Bush went his entire first term without a Supreme Court appointment, and the court barely registered as an issue in his re-election last November. The court itself has gone 11 years without a change in its ranks. That’s a first in living memory — and, under the law of averages, it means that a large-scale personnel change is due.
So even if Bush doesn’t appoint a single hard-right conservative with a professed goal of overturning Roe vs. Wade, a pregnant woman’s control over her body is on the block. The prospect that Roe may never be overturned may irk some conservatives, but it means little to many right-wing legal scholars and activists. In dribs and drabs, it will be whittled away. Laws requiring parental consent for minors, like the one on the books in Texas, or the one on the ballot in California this November, will proliferate. Waiting periods. Notifications. The irony may be that Americans today would vote to uphold Roe but may watch it evaporate in the hands of the Bush court.
But it’s never clear what the high court is going to do, and it’s often never clear until years later just what the rulings mean.
Take some of the key rulings from the term just ended, for example. It’s a bedrock value of Reagan conservatives to press for legal opinions that diminish the role of the federal government and promote the power of states to legislate as they see fit. This court, with O’Connor taking the lead, has charged forward on the new federalism. Except in the case of marijuana, where this year the court rediscovered the power of the federal government and prevented the people of California from allowing medical use of marijuana. So is this case the foundation for a retreat from states’ rights? Or is it simply a marijuana exception?
Or how about the troubling Kelo decision, which allows municipalities — in Connecticut, at least — to confiscate private property to turn over to developers if they can boost their tax revenue in the process?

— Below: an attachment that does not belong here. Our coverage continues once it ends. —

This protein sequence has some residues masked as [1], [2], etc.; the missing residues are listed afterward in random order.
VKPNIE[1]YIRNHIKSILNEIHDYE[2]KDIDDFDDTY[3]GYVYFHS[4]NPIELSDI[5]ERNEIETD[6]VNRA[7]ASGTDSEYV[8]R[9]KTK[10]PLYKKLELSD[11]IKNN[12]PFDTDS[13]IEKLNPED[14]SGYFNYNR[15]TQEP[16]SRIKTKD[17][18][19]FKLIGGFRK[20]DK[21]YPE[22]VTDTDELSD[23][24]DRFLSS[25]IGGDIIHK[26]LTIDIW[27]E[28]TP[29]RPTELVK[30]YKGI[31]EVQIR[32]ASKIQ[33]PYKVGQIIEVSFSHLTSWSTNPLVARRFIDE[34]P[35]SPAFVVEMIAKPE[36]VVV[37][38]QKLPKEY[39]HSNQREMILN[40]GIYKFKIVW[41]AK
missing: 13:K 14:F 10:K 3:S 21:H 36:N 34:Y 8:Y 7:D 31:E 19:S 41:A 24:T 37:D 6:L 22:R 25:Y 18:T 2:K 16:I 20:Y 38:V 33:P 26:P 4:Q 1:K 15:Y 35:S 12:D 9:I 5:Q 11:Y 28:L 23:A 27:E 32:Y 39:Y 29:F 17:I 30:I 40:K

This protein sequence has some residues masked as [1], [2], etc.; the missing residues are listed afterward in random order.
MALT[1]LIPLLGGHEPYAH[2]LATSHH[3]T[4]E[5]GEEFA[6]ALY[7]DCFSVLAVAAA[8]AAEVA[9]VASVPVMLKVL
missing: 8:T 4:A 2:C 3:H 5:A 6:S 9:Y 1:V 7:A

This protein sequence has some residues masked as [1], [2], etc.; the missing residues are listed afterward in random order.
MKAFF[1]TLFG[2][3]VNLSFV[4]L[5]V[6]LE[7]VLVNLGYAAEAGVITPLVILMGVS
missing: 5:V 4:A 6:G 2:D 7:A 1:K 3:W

Conservatives are the ones who generally go berserk over government’s attempts to limit private property rights. And they were at it again here, with O’Connor striking her conservative pose in a dissent joined by archconservatives Thomas, Scalia and Rehnquist. The majority opinion, which says it’s okay for cities to act in what they perceive as their best interests, made one of California’s most right-wing legislators, Tom McClintock, throw a fit and try to introduce a constitutional amendment to turn back the clock. So that’s got to mean a good progressive ruling. The majority opinion was written by the good liberal Stevens, and joined by Anthony Kennedy, David H. Souter, Stephen G. Breyer and Ginsburg. So three cheers for the liberal justices! Right?
Wrong, probably. This ruling will allow cities to clear out old, ethnic neighborhoods where the home values aren’t too high and build fancy-priced housing for a new generation of gentrifiers. Or, perhaps, for a Wal-Mart. Those weren’t the facts of the case in Connecticut, but they could be in some other state. California is arguably exempt, because we have a law that limits redevelopment to “blighted” areas. But cities here have enjoyed wide discretion over the concept of blight. If the thriving ethnic enclave isn’t producing as much property tax revenues as a big-box store might, perhaps it’s blighted.
It can be hard to tell what a Supreme Court ruling will mean a year or a decade down the line, and whether an obscure opinion will, in the end, outlast a headline-maker that deals with displays of the Ten Commandments.
So what’s a good progressive to do, when it’s no longer possible to tell the “good” justices from the others?
There is, sorry to say, no substitute for paying attention and doing your own thinking. And perhaps, a little hoping and praying. Whoever the president picks to replace O’Connor will, as soon as October, be hearing arguments on injunctions against abortion clinic protesters, New Hampshire’s parental notification law, peremptory challenges by prosecutors against a jury’s only two black members, and the chance for a condemned prisoner to get one more chance to present a case based on DNA evidence.
There will be other cases as well, and the only thing we can know about them for certain today is this: Like it or not, they will produce legal precedents shaped a little, or perhaps a lot, by jurists selected and appointed by George W. Bush.